Alabama Supreme Court Ruling gives police departments power to release body camera footage or not
HUNTSVILLE, Ala. (WAFF) -Cameras can capture moments words can’t always describe, or be an independent verification especially when police interact with the community from both points of view.
However, a ruling by the Alabama Supreme Court will make seeing what those cameras capture harder for you, the taxpayer and members of the media.
The ruling came after a lawsuit between a Mobile media outlet and the Baldwin County Sheriff’s Office, stemming from this scene of a 2017 Deputy involved shooting.
The sheriff’s office refused to release body camera footage showing what led up to the killing of a driver who was stopped on a highway after what was called an altercation with a deputy.
Now, the Alabama Supreme Court ruled in favor of the sheriff’s office.
Attorney Tommy James tells us this decision broadens the law that protects evidence collected in law enforcement investigations.
Many fear now, police departments will be able to pick and choose what evidence to release to the public if someone files an open records request.
“Departments are going to be able to hide behind this ruling and use it as a way to keep the records instead of releasing them,” Claudia Mesnil, a liaison for the Citizens Coalition for Criminal Justice Reform said.
The Alabama Supreme Court’s Ruling is alarming human rights activists, justice coalitions and even members of the media.
“Even though we can try to hold those departments accountable, they can fall back on the supreme court’s decision and continue to keep the records,” Mesnil said.
The decision centers around the investigative-privilege statute.
“Things that are generated as a result of an investigation such as witness statements, and notes of officers, calculations they may make, those are protected by this privilege,” Attorney Tommy James said.
In this case, the Alabama Supreme Court decided all materials involved in the police investigation should be protected, including body camera footage.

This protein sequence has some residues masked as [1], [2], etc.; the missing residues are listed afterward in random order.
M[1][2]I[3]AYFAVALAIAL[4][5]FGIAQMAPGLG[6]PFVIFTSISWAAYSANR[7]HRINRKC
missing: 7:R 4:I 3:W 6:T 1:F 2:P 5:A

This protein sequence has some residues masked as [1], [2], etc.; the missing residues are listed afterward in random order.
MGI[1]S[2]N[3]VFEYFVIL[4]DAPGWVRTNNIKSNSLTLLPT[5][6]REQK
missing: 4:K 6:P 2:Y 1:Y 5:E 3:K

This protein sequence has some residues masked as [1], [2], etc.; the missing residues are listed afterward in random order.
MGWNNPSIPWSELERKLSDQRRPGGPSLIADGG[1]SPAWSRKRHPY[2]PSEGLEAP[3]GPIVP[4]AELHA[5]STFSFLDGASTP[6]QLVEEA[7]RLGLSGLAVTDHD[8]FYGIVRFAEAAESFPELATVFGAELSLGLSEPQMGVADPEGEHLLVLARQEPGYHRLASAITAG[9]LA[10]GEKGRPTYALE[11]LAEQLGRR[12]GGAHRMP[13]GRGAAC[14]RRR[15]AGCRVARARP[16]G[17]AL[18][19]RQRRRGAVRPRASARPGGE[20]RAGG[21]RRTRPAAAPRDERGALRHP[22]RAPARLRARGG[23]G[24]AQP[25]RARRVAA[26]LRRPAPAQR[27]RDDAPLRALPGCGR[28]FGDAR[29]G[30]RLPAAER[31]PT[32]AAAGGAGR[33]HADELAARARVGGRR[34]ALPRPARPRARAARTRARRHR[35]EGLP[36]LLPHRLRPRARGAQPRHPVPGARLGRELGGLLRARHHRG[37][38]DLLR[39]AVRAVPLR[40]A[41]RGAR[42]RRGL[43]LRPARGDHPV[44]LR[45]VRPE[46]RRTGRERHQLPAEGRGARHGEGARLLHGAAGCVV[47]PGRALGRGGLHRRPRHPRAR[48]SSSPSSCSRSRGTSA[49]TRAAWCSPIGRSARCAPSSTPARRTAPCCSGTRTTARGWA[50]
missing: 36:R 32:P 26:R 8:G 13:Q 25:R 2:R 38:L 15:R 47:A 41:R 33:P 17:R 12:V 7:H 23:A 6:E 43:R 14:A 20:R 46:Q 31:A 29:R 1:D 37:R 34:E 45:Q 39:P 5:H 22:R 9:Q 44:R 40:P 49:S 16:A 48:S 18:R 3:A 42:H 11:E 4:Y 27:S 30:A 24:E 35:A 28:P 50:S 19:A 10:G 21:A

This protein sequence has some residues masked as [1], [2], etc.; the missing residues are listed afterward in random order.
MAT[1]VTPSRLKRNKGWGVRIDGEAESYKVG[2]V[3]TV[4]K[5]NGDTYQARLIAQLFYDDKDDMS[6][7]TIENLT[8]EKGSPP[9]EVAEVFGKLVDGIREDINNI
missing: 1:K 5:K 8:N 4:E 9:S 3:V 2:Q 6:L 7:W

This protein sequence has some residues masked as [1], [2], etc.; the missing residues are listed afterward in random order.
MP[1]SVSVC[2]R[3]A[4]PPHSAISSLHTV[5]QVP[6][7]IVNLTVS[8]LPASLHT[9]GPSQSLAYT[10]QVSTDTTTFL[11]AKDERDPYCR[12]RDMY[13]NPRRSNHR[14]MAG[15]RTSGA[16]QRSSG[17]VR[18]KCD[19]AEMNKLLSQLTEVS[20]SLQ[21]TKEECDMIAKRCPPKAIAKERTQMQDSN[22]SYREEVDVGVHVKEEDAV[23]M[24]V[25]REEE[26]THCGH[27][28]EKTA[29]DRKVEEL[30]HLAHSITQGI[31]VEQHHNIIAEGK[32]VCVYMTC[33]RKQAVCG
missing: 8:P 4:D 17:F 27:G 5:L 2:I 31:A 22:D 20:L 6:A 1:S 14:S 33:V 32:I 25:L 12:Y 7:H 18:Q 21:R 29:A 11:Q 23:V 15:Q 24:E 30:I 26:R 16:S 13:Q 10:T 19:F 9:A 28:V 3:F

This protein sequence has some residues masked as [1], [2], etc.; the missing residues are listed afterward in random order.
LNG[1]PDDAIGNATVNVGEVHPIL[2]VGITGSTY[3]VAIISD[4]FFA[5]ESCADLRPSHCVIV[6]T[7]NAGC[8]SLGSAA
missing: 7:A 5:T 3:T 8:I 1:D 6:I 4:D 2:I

All justices agreed except for one dissenting opinion from Chief Justice Parker.
He argued anything that happens during and before the crime, like video and audio recordings, should be released to the public after an investigation.
But anything that happens after the crime, it’s up to the department to share it or not.
“Chief Justice Parker, he says this turns the Alabama Opens Record Act to the Alabama Closed Records Act. Anything at all related to a criminal investigation can be protected, withheld and not produced. And that would include things like body cams, dash cams, maybe even things like autopsy reports and 911 calls,” James said.
Only after former Huntsville Police officer William Darby was convicted of murder, years after the incident, a judge allowed the body camera video to be released to the public.
But Claudia Mesnil with the Citizens Coalition for Criminal Justice Reform fears a tougher fight for transparency.
“It lets citizens know that it’s going to be more difficult to trust law enforcement because they’re not going to be transparent about what happens between them and regular people in the streets,” she said.
One of the Supreme Court justices who agreed with the ruling said he has confidence departments will release video when appropriate.
Attorney Tommy James says he expects the newspaper to appeal this ruling and that we’ll see many more lawsuits to come.
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